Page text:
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updated: 4/29/2015 5:39 AM

McHenry deputy says shooter yelled: "If we're gonna do this, let's do this. Airborne!"

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  • Scott B. Peters

    Scott B. Peters

 
 

Something seemed amiss when three McHenry County sheriff's deputies went to the Holiday Hills home of Scott B. Peters in October.

There was no doorbell at white house on the 1300 block of Northeast Drive, and two surveillance cameras followed the movements of Deputies Dwight Maness and Khalia Satkiewicz as they approached the home's front step, answering a call for a well-being check of Peters' wife.

The deputies identified themselves and asked Peters to come outside. He refused at first, telling them to get off his property, but then asked them to come inside the home.

Maness refused and then heard a voice from inside say, "If we're gonna do this, let's do this. Airborne!"

A volley of gun shots then rang out from Peters' AR-15 rifle.

"When he said, 'Airborne,' I immediately tried to take cover," Maness, seated in a wheelchair with his left leg elevated, testified Tuesday in the attempted murder trial of Peters.

Peters, 52, who served tumultuous years in the U.S. Army in the early 1980s, fled the scene, authorities say. He was arrested about 16 hours later after a manhunt involving more than 250 law enforcement officers.

Peters' attorney, Public Defender Richard Behoff, said the gunfight was the result of a misunderstanding. Peters didn't realize he had shot at police, thinking they were people who had vandalized his home in the past.

"On Oct. 16, Scott Peters made a horrible, horrible mistake, a rush to judgment," Behoff told a jury of seven women and five men. "Don't make the same mistake he did. Scott had no intention of killing anybody."

Michael Combs, chief of the McHenry County state's attorney's office, though, described Peters as a "coward."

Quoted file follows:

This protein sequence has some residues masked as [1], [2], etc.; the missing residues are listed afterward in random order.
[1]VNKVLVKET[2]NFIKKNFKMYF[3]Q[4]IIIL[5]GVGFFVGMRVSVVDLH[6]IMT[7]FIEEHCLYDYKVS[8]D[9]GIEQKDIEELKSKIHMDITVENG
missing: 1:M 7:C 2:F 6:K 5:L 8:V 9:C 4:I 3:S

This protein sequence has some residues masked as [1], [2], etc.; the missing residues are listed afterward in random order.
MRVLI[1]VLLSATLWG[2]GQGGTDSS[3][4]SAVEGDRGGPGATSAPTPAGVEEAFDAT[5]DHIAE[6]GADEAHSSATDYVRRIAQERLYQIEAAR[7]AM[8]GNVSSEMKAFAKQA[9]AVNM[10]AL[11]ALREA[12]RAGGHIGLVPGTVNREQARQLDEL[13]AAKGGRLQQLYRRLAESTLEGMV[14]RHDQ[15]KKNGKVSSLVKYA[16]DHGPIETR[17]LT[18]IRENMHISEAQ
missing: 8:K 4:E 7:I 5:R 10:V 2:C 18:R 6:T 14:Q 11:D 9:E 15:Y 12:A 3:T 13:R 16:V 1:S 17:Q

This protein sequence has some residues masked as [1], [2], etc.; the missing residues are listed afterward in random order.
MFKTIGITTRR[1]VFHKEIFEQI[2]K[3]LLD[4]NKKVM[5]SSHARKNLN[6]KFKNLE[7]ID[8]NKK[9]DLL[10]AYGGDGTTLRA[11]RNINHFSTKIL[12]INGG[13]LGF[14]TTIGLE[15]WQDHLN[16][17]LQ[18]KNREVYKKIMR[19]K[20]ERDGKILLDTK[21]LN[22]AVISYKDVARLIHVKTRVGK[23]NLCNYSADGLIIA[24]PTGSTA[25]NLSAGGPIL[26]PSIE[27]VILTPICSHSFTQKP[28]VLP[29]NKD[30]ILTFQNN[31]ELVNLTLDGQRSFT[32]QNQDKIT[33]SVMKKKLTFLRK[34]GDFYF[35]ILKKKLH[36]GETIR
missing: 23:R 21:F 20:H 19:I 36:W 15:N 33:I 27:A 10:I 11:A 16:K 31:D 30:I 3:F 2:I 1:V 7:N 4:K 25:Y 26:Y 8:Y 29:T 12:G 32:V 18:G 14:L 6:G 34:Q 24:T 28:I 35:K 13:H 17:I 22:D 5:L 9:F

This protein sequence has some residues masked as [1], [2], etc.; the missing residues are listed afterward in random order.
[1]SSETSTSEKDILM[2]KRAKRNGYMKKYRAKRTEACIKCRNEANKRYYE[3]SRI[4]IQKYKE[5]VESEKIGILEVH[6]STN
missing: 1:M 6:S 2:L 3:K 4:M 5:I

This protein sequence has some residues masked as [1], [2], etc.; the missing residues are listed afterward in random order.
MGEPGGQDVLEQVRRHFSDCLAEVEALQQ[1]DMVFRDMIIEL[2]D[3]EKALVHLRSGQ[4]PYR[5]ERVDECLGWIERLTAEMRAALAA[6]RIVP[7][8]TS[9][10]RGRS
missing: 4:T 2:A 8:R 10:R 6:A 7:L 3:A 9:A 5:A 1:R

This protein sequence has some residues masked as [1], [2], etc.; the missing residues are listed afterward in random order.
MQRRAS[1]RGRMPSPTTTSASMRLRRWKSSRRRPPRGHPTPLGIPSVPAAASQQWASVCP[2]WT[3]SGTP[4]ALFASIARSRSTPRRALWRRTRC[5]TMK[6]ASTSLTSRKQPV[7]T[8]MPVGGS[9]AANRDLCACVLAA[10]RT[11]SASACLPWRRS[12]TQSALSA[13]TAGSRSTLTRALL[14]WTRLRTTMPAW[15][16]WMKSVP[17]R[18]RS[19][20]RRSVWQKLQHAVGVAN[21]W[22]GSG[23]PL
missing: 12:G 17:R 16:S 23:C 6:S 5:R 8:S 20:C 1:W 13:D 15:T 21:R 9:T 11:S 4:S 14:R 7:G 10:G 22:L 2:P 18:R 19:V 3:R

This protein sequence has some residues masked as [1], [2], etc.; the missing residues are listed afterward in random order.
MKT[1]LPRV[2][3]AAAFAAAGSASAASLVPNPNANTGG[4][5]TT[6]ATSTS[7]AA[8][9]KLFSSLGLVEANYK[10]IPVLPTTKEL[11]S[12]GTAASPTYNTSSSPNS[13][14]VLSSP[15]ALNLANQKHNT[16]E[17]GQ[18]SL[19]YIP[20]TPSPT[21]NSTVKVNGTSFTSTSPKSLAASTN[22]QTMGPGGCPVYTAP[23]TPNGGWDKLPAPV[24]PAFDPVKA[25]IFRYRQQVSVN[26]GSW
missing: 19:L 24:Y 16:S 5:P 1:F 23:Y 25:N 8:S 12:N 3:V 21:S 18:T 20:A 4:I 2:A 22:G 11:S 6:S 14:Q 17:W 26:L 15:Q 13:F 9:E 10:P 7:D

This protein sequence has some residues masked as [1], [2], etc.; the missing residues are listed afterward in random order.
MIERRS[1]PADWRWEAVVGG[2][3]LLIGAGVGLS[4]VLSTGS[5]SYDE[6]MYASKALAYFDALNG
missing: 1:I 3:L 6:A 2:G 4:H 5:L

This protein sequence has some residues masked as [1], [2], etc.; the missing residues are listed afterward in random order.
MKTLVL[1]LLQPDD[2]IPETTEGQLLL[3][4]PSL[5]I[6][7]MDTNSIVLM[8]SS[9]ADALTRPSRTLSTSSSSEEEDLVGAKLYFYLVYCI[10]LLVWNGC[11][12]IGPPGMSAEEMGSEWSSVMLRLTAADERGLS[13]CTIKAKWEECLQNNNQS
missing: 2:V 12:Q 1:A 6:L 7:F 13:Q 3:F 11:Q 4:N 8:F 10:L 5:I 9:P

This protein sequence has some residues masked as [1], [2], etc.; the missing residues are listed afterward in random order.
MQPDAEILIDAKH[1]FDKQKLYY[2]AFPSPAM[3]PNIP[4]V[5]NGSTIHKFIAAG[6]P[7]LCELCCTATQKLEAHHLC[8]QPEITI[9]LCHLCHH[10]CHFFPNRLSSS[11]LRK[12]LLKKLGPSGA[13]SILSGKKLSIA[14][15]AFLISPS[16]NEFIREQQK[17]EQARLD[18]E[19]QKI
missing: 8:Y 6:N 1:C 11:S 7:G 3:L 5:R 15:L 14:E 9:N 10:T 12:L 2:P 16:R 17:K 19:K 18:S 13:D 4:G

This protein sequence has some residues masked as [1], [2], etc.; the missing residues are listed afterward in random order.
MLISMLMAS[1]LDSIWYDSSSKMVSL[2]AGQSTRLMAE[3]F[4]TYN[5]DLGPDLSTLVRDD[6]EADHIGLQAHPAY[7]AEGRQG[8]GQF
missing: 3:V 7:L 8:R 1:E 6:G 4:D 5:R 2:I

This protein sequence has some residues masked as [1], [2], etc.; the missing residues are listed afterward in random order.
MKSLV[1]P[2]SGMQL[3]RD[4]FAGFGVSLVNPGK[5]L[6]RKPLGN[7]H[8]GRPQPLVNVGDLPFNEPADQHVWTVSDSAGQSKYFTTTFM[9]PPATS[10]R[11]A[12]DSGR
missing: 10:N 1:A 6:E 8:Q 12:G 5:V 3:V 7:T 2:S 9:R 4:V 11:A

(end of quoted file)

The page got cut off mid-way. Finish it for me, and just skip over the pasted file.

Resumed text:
"He ambushed those officers," Combs said. "They were doing their jobs, serving and protecting all of us, and in return for that, they were shot."

Maness testified that he felt a burning sensation in his back and realized he had been hit by the shots Peters fired through his closed front door.

Maness took cover behind a minivan parked in Peters' driveway, and Satkiewicz said she had been hit in the chest and leg.

The third deputy, Eric Luna, returned from the rear of Peters' home and returned fire while Maness made a break for his squad car to get a bigger gun.

"I knew at the time we needed to even the odds," Maness testified. "I needed to get my rifle."

But he was shot in his left leg and crumpled to the pavement, losing his pistol in the process. Maness, a retired 20-year Army veteran who fought in the first Gulf War in the early 1990s, crawled on his belly through a break in a nearby fence and into a ditch.

An Island Lake Police Officer who responded to the scene tightened a tourniquet around Maness' leg and dragged him to safety.

Photos from the scene later in the day still showed a pool of blood on the pavement and a wavy red line showing the path along which Maness was moved.

Satkiewicz, who was shot in the left leg, also testified Tuesday, describing how a downed Maness called for help, but she had dropped her keys and could not get back into her squad car.

"There were shots coming through the door and we could hear glass breaking," she tearfully testified, adding a bullet whizzed by her head as she escaped. "I just felt it. It was inches from my head. Had I turned to the right, it would have hit me."

Luna, the third deputy, also testified. He said he took cover near Maness, and fired eight shots toward the gunman. Luna said the gunman yelled out, "I'm a U.S. Army paratrooper. I hope you're ready to die because I am."

Peters was tracked down near Route 176 and Smith Road in Crystal Lake, about six miles from his home.

Officers who arrested Peters testified he was cooperative, acknowledging he was the one police were looking for.

Peters had an "expert" rifle rating while serving in the Army from February 1980 through May 1983 but was listed as going AWOL twice, "desertion" once and spent more than 40 days in military jail.

Peters has been held on $1 million bail since his arrest, and faces up to life in prison if convicted.

His trial in front of Judge Sharon Prather is expected to run through week's end.

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